Hyperbole, simile, metaphor, and invasivore: messaging about non-native blue catfish expansion.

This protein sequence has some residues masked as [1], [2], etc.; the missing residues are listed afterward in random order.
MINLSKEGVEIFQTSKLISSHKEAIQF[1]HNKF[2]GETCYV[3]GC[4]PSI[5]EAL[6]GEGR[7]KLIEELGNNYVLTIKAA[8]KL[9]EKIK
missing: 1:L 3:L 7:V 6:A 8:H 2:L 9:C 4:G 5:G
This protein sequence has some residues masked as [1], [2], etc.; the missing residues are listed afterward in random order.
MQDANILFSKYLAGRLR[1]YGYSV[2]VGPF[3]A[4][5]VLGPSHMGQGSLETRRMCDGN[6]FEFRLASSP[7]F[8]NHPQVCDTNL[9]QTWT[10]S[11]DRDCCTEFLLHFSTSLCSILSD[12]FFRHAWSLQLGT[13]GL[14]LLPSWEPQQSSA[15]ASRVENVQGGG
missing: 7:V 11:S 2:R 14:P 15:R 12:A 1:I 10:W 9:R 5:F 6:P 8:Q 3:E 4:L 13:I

In this paper, we explore the news messaging surrounding the introduction and expansion of Blue Catfish Ictalurus furcatus in mid-Atlantic tidal waters. In the early news reports surrounding the non-native catfish controversy, the species was described with hyperboles and terms that evoked threats, danger, and the need for caution, all of which make science-based debate difficult. Three evidence-based models of invasion effects refer to introduced species as passengers, back-seat drivers, and drivers of ecosystem degradation. Like other non-native species introduced and supported by humans, the Blue Catfish story should shift from the invasiveness metaphor to one of collaborative problem solving to conserve elements of our natural heritage in the face of growing pressures from urbanizing watersheds. We recommend that scientists and managers, in all their communications, avoid value-laden language and focus on exploration of evidence to support alternative management interventions, rather than promoting automatic management positions without considering all aspects of the problem.